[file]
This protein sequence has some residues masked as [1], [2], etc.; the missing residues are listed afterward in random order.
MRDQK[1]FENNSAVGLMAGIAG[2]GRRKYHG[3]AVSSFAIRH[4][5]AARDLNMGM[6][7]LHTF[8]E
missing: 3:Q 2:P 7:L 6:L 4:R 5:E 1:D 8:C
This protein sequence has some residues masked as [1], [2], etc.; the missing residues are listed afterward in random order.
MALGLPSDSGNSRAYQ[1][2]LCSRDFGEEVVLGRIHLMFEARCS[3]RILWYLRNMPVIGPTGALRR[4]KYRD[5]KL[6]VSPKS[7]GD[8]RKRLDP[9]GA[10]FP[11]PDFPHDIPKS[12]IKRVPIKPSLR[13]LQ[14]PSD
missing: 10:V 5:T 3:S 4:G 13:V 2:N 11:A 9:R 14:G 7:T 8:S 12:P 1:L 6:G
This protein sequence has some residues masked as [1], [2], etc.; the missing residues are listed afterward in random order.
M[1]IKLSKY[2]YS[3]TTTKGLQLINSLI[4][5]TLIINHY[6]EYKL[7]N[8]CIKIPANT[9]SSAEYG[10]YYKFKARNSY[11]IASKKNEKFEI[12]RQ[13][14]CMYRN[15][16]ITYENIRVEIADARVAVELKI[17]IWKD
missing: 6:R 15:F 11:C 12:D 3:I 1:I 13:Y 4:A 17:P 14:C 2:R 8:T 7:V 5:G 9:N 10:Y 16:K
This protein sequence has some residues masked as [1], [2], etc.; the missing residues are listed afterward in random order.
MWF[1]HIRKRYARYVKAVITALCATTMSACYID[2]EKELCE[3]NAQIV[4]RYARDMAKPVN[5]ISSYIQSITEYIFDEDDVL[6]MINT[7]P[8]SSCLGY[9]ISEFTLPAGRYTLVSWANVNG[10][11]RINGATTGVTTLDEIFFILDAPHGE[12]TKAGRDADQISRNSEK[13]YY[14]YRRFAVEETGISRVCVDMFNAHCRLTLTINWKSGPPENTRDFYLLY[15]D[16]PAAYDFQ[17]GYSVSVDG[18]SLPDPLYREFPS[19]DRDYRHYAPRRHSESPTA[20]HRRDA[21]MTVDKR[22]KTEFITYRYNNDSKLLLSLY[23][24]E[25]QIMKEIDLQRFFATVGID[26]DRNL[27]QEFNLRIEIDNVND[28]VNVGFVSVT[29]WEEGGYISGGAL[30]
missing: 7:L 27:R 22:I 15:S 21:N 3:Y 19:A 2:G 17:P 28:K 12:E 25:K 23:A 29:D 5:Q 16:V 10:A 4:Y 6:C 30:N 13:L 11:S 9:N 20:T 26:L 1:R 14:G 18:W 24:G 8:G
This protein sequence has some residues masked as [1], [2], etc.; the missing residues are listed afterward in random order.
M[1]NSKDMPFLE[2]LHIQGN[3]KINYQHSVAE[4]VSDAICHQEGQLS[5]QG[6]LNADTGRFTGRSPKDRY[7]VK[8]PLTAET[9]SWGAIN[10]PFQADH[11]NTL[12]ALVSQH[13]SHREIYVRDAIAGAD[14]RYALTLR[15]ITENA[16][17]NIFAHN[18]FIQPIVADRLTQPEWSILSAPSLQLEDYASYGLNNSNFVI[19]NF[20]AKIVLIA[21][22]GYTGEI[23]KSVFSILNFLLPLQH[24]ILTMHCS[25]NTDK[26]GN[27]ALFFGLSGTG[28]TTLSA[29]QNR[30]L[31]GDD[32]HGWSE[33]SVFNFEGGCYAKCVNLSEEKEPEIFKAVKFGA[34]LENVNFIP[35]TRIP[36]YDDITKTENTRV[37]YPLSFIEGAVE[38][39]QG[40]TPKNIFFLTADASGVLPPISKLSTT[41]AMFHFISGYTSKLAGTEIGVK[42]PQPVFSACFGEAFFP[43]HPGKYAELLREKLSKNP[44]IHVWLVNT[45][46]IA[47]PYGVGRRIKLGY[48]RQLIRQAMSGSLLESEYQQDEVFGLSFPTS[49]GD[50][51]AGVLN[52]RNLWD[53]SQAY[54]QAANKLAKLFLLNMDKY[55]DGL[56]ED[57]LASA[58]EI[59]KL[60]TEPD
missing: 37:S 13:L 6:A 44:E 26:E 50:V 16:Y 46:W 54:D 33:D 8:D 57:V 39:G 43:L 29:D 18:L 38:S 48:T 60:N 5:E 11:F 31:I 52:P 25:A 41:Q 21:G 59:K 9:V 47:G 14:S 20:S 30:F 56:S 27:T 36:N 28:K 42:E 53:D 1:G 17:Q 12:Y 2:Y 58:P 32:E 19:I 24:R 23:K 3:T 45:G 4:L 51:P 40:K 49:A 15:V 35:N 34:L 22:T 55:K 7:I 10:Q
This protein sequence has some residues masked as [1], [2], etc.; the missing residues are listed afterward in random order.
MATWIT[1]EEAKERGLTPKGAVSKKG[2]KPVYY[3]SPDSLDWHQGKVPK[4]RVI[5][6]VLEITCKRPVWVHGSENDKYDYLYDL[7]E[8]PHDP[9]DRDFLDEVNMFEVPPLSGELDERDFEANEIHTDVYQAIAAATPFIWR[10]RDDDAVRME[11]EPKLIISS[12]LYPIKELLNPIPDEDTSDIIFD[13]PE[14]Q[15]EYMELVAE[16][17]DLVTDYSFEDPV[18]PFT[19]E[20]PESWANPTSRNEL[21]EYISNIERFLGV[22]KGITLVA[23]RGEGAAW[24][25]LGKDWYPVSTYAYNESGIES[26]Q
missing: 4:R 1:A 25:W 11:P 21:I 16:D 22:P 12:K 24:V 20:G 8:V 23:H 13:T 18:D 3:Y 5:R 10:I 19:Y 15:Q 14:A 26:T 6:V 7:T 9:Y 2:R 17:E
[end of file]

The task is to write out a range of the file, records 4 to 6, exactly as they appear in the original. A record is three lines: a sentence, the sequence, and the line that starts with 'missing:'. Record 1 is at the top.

This protein sequence has some residues masked as [1], [2], etc.; the missing residues are listed afterward in random order.
MWF[1]HIRKRYARYVKAVITALCATTMSACYID[2]EKELCE[3]NAQIV[4]RYARDMAKPVN[5]ISSYIQSITEYIFDEDDVL[6]MINT[7]P[8]SSCLGY[9]ISEFTLPAGRYTLVSWANVNG[10][11]RINGATTGVTTLDEIFFILDAPHGE[12]TKAGRDADQISRNSEK[13]YY[14]YRRFAVEETGISRVCVDMFNAHCRLTLTINWKSGPPENTRDFYLLY[15]D[16]PAAYDFQ[17]GYSVSVDG[18]SLPDPLYREFPS[19]DRDYRHYAPRRHSESPTA[20]HRRDA[21]MTVDKR[22]KTEFITYRYNNDSKLLLSLY[23][24]E[25]QIMKEIDLQRFFATVGID[26]DRNL[27]QEFNLRIEIDNVND[28]VNVGFVSVT[29]WEEGGYISGGAL[30]
missing: 7:L 27:R 22:I 15:S 21:N 3:Y 19:A 2:G 17:P 28:K 12:E 25:K 23:A 29:D 5:Q 16:V 10:A 4:Y 6:C 30:N 13:L 11:S 9:N 20:T 26:L 1:R 14:G 18:W 24:G 8:G
This protein sequence has some residues masked as [1], [2], etc.; the missing residues are listed afterward in random order.
M[1]NSKDMPFLE[2]LHIQGN[3]KINYQHSVAE[4]VSDAICHQEGQLS[5]QG[6]LNADTGRFTGRSPKDRY[7]VK[8]PLTAET[9]SWGAIN[10]PFQADH[11]NTL[12]ALVSQH[13]SHREIYVRDAIAGAD[14]RYALTLR[15]ITENA[16][17]NIFAHN[18]FIQPIVADRLTQPEWSILSAPSLQLEDYASYGLNNSNFVI[19]NF[20]AKIVLIA[21][22]GYTGEI[23]KSVFSILNFLLPLQH[24]ILTMHCS[25]NTDK[26]GN[27]ALFFGLSGTG[28]TTLSA[29]QNR[30]L[31]GDD[32]HGWSE[33]SVFNFEGGCYAKCVNLSEEKEPEIFKAVKFGA[34]LENVNFIP[35]TRIP[36]YDDITKTENTRV[37]YPLSFIEGAVE[38][39]QG[40]TPKNIFFLTADASGVLPPISKLSTT[41]AMFHFISGYTSKLAGTEIGVK[42]PQPVFSACFGEAFFP[43]HPGKYAELLREKLSKNP[44]IHVWLVNT[45][46]IA[47]PYGVGRRIKLGY[48]RQLIRQAMSGSLLESEYQQDEVFGLSFPTS[49]GD[50][51]AGVLN[52]RNLWD[53]SQAY[54]QAANKLAKLFLLNMDKY[55]DGL[56]ED[57]LASA[58]EI[59]KL[60]TEPD
missing: 37:S 13:L 6:A 44:E 26:E 50:V 16:Y 46:W 54:D 33:D 8:D 57:V 39:G 43:L 29:D 18:L 38:S 48:T 60:N 5:E 11:F 31:I 52:P 25:A 41:Q 21:G 59:K 9:V 47:G 14:S 20:S 30:F 56:S 27:T 36:N 28:K 42:E 53:D 1:G 17:Q 12:Y 2:Y 58:P 32:E 19:I 24:R 23:K 3:T 45:G 4:L 51:P 40:K 49:A 15:V 35:N 34:L 22:T 55:K 7:I 10:Q
This protein sequence has some residues masked as [1], [2], etc.; the missing residues are listed afterward in random order.
MATWIT[1]EEAKERGLTPKGAVSKKG[2]KPVYY[3]SPDSLDWHQGKVPK[4]RVI[5][6]VLEITCKRPVWVHGSENDKYDYLYDL[7]E[8]PHDP[9]DRDFLDEVNMFEVPPLSGELDERDFEANEIHTDVYQAIAAATPFIWR[10]RDDDAVRME[11]EPKLIISS[12]LYPIKELLNPIPDEDTSDIIFD[13]PE[14]Q[15]EYMELVAE[16][17]DLVTDYSFEDPV[18]PFT[19]E[20]PESWANPTSRNEL[21]EYISNIERFLGV[22]KGITLVA[23]RGEGAAW[24][25]LGKDWYPVSTYAYNESGIES[26]Q
missing: 4:R 1:A 25:W 11:P 21:I 16:D 22:P 12:K 24:V 20:G 8:V 23:H 13:T 18:D 3:Y 5:R 10:I 19:Y 15:Q 14:A 26:T 6:V 7:T 9:Y 2:R 17:E